I just finished reading Soon I Will Be Invincible, by Austin Grossman. It was an enjoyable book about superheroes and super-villains in a very familiar setting. The chapters alternate between two point-of-view characters. Fatale is an experienced crimefighter who has just been invited to join the New Champions, the premier superhero team. Doctor Impossible is a classic super-villain mastermind with a scheme to take over the world.
This could have easily been a bad book, re-hashing lots of familiar themes and concepts from superhero comics. But Grossman manages to pull it off just as well as Kurt Busiek did with Astro City. He takes the familiar and looks at it carefully with fresh eyes, yielding some interesting insights. So even though the core of the New Champions is clearly based on DC's trinity, and another team member is an obvious Wolverine type, it's still interesting.
Some of the insights were even startling. A character is poking around in the New Champions headquarters and notes the peculiar combination of smells, commenting that it can be a fine line between having superhuman powers and having a chronic medical condition.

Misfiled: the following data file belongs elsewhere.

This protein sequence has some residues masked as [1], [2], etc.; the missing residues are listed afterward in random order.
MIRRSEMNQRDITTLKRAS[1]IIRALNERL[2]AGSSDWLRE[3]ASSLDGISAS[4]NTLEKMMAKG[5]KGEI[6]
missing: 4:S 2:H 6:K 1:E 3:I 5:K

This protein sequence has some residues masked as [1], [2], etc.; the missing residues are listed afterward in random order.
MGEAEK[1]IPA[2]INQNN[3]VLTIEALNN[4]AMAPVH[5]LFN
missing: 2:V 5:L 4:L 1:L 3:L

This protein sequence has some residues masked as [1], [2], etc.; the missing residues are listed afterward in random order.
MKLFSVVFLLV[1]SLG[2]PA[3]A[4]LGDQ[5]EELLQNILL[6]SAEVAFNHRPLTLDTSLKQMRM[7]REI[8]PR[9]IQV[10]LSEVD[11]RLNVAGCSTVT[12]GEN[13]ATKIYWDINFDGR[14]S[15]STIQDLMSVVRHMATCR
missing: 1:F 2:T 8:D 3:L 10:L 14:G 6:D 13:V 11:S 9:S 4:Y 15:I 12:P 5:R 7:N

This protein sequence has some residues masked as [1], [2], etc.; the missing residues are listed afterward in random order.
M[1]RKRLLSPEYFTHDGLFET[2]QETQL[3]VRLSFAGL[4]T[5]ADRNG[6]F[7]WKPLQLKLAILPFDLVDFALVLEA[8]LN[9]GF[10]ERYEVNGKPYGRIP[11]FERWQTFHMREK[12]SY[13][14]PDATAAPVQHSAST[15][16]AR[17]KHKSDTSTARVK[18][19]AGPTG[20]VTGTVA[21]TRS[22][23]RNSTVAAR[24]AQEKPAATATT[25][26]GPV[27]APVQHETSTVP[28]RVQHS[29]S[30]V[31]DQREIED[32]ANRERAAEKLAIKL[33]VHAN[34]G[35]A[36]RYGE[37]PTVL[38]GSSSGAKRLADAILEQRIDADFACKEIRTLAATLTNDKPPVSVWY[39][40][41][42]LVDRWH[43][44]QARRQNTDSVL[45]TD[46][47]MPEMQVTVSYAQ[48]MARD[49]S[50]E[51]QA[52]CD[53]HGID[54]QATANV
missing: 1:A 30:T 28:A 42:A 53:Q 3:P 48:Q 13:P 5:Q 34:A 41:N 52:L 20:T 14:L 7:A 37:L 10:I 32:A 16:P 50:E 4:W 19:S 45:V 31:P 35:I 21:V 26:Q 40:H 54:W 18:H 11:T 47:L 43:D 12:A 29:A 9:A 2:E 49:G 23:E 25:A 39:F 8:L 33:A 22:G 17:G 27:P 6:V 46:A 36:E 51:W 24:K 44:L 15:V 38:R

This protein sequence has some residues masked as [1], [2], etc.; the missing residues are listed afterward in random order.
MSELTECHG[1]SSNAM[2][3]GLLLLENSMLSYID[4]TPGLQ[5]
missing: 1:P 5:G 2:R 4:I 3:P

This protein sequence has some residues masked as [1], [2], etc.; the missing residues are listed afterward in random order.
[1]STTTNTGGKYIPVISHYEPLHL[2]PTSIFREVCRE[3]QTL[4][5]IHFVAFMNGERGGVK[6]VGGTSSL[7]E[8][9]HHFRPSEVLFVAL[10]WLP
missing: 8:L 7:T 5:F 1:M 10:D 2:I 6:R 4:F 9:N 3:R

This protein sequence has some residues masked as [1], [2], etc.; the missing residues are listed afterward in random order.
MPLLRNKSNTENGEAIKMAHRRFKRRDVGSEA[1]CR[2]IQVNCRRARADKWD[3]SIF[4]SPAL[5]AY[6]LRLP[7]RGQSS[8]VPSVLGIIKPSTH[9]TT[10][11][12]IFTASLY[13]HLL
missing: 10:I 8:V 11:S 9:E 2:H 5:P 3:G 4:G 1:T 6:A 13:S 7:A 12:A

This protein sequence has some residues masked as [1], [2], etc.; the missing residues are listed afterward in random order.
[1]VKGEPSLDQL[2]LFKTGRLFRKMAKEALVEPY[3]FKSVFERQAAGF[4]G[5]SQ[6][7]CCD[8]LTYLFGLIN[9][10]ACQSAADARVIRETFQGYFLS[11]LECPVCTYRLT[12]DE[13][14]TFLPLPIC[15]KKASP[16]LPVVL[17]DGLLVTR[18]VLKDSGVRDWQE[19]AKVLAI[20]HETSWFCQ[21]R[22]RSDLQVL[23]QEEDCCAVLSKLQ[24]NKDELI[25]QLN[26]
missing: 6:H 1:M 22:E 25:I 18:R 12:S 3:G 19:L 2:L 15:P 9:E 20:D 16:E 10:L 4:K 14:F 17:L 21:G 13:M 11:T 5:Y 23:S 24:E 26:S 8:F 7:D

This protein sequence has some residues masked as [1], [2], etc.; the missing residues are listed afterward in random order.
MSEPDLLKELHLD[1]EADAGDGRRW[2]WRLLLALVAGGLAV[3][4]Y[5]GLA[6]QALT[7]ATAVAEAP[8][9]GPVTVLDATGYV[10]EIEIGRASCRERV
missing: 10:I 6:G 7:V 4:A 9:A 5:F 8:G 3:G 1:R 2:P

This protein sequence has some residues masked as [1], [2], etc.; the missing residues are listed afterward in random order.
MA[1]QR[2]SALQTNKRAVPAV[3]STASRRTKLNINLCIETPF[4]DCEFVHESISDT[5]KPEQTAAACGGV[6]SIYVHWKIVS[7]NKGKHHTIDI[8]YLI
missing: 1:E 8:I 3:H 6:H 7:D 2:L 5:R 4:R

Or this insight: "If you haven't been this close to superhumans, you don't understand what it's like to fight them. Even when you've got powers yourself, the predominant impression is one of shock. The forces moving around you are out of human scale, and your nervous system doesn't know how to deal with it. It's like being in a car accident, over and over again."
I just finished reading Soon I Will Be Invincible, by Austin Grossman.
Nice! A fun book. I thought it was more farcical/parody than you seem to have. I thought the villain was appreciably more interesting than the heroes. I really liked his complete inability to translate the coherent inner dialogue to actual speech.
If it would have just been the villain it would have been a masterful novella. The hero stuff was OK, but really didn't add anything to the zeitgeist. Why not just read old Teen Titans Cyborg stories? The hero stuff was 20 years too late.
Reread The Midnighters trilogy as I am running it as an RPG mini-campaign. Still one of my favorite short series.
Also doing the first book of The Laundry. An odd book, that shows the author as a full-on computer nerd. He references stuff from the Jargon File and has a grasp of really old 70's-era computing. Tie that to a theme that is somewhere between James Bond, Dilbert, and Lovecraft. (Screw the Walther PPK, I want a Class 4 Hand of Glory.) And it pulls it off in a way that is both far funnier and far less sillier than Necroscope.
Oddly enough, I picked up the Laundry because of an RPG blurb as it uses a modified version of the BRP/Cthulhu rules.